"We would like to find other examples of how RNA operates in the body," Guo said. "We know from our research that RNA can be made to perform physical work in a viral system and in the laboratory, so it is possible that it is also involved in the transportation of components within cells."

Such ideas remain speculative for the moment, but Guo said that naturally occurring hexagonal loops of other RNA have been found performing protein transport in drosophila fly embryos.

"The RNA loops in these developing flies are similar to the loops we assembled," he said. "It’s a clue that we may be on the right track."

Funding for this research has been provided in part by the National Institutes of Health and the National Science Foundation.

Writer: Chad Boutin, (765) 494-2081, cboutin@purdue.edu

Source: Peixuan Guo, (765) 494-7561, guop@purdue.edu

Purdue News Service: (765) 494-2096; purduenews@purdue.edu

Chad Boutin | EurekAlert!
Further information:
http://news.uns.purdue.edu/UNS/html4ever/9808.Guo.RNA.html
http://www.jbc.org/cgi/reprint/M209895200v1.pdf

More articles from Life Sciences:

nachricht Nanoparticle Exposure Can Awaken Dormant Viruses in the Lungs
16.01.2017 | Helmholtz Zentrum München - Deutsches Forschungszentrum für Gesundheit und Umwelt

nachricht Cholera bacteria infect more effectively with a simple twist of shape
13.01.2017 | Princeton University

All articles from Life Sciences >>>

The most recent press releases about innovation >>>

Die letzten 5 Focus-News des innovations-reports im Überblick:

Im Focus: Designing Architecture with Solar Building Envelopes

Among the general public, solar thermal energy is currently associated with dark blue, rectangular collectors on building roofs. Technologies are needed for aesthetically high quality architecture which offer the architect more room for manoeuvre when it comes to low- and plus-energy buildings. With the “ArKol” project, researchers at Fraunhofer ISE together with partners are currently developing two façade collectors for solar thermal energy generation, which permit a high degree of design flexibility: a strip collector for opaque façade sections and a solar thermal blind for transparent sections. The current state of the two developments will be presented at the BAU 2017 trade fair.

As part of the “ArKol – development of architecturally highly integrated façade collectors with heat pipes” project, Fraunhofer ISE together with its partners...

Im Focus: How to inflate a hardened concrete shell with a weight of 80 t

At TU Wien, an alternative for resource intensive formwork for the construction of concrete domes was developed. It is now used in a test dome for the Austrian Federal Railways Infrastructure (ÖBB Infrastruktur).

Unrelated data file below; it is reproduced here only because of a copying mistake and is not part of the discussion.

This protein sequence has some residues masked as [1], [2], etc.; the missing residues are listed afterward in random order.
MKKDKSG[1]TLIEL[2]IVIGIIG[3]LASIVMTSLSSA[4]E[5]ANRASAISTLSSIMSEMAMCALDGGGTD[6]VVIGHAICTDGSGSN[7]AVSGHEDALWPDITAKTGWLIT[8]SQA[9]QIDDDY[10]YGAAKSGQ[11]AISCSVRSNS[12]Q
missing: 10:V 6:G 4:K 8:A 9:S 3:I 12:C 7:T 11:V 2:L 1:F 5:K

Concrete shells are efficient structures, but not very resource efficient. The formwork for the construction of concrete domes alone requires a high amount of...

Im Focus: Bacterial Pac Man molecule snaps at sugar

Many pathogens use certain sugar compounds from their host to help conceal themselves against the immune system. Scientists at the University of Bonn have now, in cooperation with researchers at the University of York in the United Kingdom, analyzed the dynamics of a bacterial molecule that is involved in this process. They demonstrate that the protein grabs onto the sugar molecule with a Pac Man-like chewing motion and holds it until it can be used. Their results could help design therapeutics that could make the protein poorer at grabbing and holding and hence compromise the pathogen in the host. The study has now been published in “Biophysical Journal”.

The cells of the mouth, nose and intestinal mucosa produce large quantities of a chemical called sialic acid. Many bacteria possess a special transport system...

Im Focus: Newly proposed reference datasets improve weather satellite data quality

UMD, NOAA collaboration demonstrates suitability of in-orbit datasets for weather satellite calibration

"Traffic and weather, together on the hour!" blasts your local radio station, while your smartphone knows the weather halfway across the world. A network of...

Im Focus: Repairing defects in fiber-reinforced plastics more efficiently

Fiber-reinforced plastics (FRP) are frequently used in the aeronautic and automobile industry. However, the repair of workpieces made of these composite materials is often less profitable than exchanging the part. In order to increase the lifetime of FRP parts and to make them more eco-efficient, the Laser Zentrum Hannover e.V. (LZH) and the Apodius GmbH want to combine a new measuring device for fiber layer orientation with an innovative laser-based repair process.

Defects in FRP pieces may be production or operation-related. Whether or not repair is cost-effective depends on the geometry of the defective area, the tools...

All Focus news of the innovation-report >>>

Anzeige

Anzeige

Event News

12V, 48V, high-voltage – trends in E/E automotive architecture

10.01.2017 | Event News

2nd Conference on Non-Textual Information on 10 and 11 May 2017 in Hannover

09.01.2017 | Event News

Nothing will happen without batteries making it happen!

05.01.2017 | Event News

 
Latest News

Energy-Efficient Building Operation: Monitoring Platform MONDAS Identifies Energy-Saving Potential

16.01.2017 | Trade Fair News

Designing Architecture with Solar Building Envelopes

16.01.2017 | Architecture and Construction

Sensory Stimuli Control Dopamine in the Brain

13.01.2017 | Life Sciences

VideoLinks
B2B-VideoLinks
More VideoLinks >>>